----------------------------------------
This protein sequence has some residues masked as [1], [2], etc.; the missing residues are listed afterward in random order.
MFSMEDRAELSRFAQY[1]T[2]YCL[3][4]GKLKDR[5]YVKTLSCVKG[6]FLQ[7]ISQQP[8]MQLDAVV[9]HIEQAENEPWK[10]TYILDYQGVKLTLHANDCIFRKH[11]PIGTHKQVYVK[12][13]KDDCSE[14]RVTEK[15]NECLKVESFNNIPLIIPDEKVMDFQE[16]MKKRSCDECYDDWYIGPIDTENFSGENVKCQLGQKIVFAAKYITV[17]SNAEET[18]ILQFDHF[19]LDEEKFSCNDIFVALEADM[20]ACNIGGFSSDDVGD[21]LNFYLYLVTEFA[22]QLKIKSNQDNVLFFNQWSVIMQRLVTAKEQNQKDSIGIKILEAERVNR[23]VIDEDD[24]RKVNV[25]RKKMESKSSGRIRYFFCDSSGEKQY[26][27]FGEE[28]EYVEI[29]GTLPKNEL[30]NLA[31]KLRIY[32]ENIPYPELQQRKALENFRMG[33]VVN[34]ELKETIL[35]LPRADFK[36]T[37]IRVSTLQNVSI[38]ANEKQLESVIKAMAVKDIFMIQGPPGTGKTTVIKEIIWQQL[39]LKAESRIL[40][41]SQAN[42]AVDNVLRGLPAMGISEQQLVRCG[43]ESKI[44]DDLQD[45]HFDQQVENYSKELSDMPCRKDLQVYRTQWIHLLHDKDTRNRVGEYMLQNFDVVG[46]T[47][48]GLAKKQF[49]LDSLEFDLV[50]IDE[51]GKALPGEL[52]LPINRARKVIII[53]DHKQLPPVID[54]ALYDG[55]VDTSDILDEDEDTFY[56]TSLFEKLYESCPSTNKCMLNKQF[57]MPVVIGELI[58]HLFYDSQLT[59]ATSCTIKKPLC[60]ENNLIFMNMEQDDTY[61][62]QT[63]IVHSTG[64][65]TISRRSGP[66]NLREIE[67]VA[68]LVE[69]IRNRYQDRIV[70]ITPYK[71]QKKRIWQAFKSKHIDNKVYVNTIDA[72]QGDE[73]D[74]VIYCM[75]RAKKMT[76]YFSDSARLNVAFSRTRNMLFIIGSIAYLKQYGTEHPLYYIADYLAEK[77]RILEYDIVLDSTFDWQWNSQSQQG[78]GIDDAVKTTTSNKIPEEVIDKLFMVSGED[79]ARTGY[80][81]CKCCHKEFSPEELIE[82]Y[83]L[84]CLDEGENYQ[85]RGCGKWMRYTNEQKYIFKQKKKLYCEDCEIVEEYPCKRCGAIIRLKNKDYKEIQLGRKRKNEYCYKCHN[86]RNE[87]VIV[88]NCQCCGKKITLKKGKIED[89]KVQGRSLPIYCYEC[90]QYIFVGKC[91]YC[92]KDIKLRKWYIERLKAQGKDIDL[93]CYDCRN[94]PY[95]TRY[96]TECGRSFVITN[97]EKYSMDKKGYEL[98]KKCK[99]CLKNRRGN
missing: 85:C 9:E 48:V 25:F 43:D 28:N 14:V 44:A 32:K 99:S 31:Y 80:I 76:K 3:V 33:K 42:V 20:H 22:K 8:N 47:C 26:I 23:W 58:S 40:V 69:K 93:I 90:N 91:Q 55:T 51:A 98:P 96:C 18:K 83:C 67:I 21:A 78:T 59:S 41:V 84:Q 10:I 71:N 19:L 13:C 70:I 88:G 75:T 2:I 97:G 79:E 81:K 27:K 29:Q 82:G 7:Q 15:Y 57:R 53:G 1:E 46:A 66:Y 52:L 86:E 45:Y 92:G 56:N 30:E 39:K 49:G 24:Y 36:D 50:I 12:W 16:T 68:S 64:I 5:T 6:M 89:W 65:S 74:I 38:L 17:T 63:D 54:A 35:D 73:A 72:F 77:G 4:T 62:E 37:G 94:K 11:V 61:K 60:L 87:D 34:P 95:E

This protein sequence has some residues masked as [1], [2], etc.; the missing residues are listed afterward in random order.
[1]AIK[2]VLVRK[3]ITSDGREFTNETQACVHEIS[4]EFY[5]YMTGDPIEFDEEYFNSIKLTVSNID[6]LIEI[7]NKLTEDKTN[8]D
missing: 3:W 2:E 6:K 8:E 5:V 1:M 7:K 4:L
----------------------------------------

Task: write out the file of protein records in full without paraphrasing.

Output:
This protein sequence has some residues masked as [1], [2], etc.; the missing residues are listed afterward in random order.
MFSMEDRAELSRFAQY[1]T[2]YCL[3][4]GKLKDR[5]YVKTLSCVKG[6]FLQ[7]ISQQP[8]MQLDAVV[9]HIEQAENEPWK[10]TYILDYQGVKLTLHANDCIFRKH[11]PIGTHKQVYVK[12][13]KDDCSE[14]RVTEK[15]NECLKVESFNNIPLIIPDEKVMDFQE[16]MKKRSCDECYDDWYIGPIDTENFSGENVKCQLGQKIVFAAKYITV[17]SNAEET[18]ILQFDHF[19]LDEEKFSCNDIFVALEADM[20]ACNIGGFSSDDVGD[21]LNFYLYLVTEFA[22]QLKIKSNQDNVLFFNQWSVIMQRLVTAKEQNQKDSIGIKILEAERVNR[23]VIDEDD[24]RKVNV[25]RKKMESKSSGRIRYFFCDSSGEKQY[26][27]FGEE[28]EYVEI[29]GTLPKNEL[30]NLA[31]KLRIY[32]ENIPYPELQQRKALENFRMG[33]VVN[34]ELKETIL[35]LPRADFK[36]T[37]IRVSTLQNVSI[38]ANEKQLESVIKAMAVKDIFMIQGPPGTGKTTVIKEIIWQQL[39]LKAESRIL[40][41]SQAN[42]AVDNVLRGLPAMGISEQQLVRCG[43]ESKI[44]DDLQD[45]HFDQQVENYSKELSDMPCRKDLQVYRTQWIHLLHDKDTRNRVGEYMLQNFDVVG[46]T[47][48]GLAKKQF[49]LDSLEFDLV[50]IDE[51]GKALPGEL[52]LPINRARKVIII[53]DHKQLPPVID[54]ALYDG[55]VDTSDILDEDEDTFY[56]TSLFEKLYESCPSTNKCMLNKQF[57]MPVVIGELI[58]HLFYDSQLT[59]ATSCTIKKPLC[60]ENNLIFMNMEQDDTY[61][62]QT[63]IVHSTG[64][65]TISRRSGP[66]NLREIE[67]VA[68]LVE[69]IRNRYQDRIV[70]ITPYK[71]QKKRIWQAFKSKHIDNKVYVNTIDA[72]QGDE[73]D[74]VIYCM[75]RAKKMT[76]YFSDSARLNVAFSRTRNMLFIIGSIAYLKQYGTEHPLYYIADYLAEK[77]RILEYDIVLDSTFDWQWNSQSQQG[78]GIDDAVKTTTSNKIPEEVIDKLFMVSGED[79]ARTGY[80][81]CKCCHKEFSPEELIE[82]Y[83]L[84]CLDEGENYQ[85]RGCGKWMRYTNEQKYIFKQKKKLYCEDCEIVEEYPCKRCGAIIRLKNKDYKEIQLGRKRKNEYCYKCHN[86]RNE[87]VIV[88]NCQCCGKKITLKKGKIED[89]KVQGRSLPIYCYEC[90]QYIFVGKC[91]YC[92]KDIKLRKWYIERLKAQGKDIDL[93]CYDCRN[94]PY[95]TRY[96]TECGRSFVITN[97]EKYSMDKKGYEL[98]KKCK[99]CLKNRRGN
missing: 85:C 9:E 48:V 25:F 43:D 28:N 14:V 44:A 32:K 99:S 31:Y 80:I 76:K 3:V 33:K 42:V 20:H 22:K 8:N 47:C 26:I 23:W 58:S 40:V 69:K 93:I 90:N 91:Q 55:T 51:A 98:P 96:C 18:K 83:C 67:I 21:A 78:T 59:S 41:V 84:Q 10:I 71:N 19:L 13:C 70:I 88:G 75:T 2:I 97:G 79:E 81:K 27:K 29:Q 82:G 7:Q 15:Y 57:R 53:G 1:E 46:A 66:Y 52:L 86:E 45:Y 92:G 56:N 30:E 39:K 49:G 24:Y 36:D 50:I 12:W 16:T 68:S 64:I 5:T 6:M 89:W 65:S 74:I 38:L 17:T 63:D 54:A 35:D 73:A 72:F 77:G 4:T 62:E 37:G 94:K 11:V 61:K 60:L 87:D 34:P 95:E

This protein sequence has some residues masked as [1], [2], etc.; the missing residues are listed afterward in random order.
[1]AIK[2]VLVRK[3]ITSDGREFTNETQACVHEIS[4]EFY[5]YMTGDPIEFDEEYFNSIKLTVSNID[6]LIEI[7]NKLTEDKTN[8]D
missing: 3:W 2:E 6:K 8:E 5:V 1:M 7:K 4:L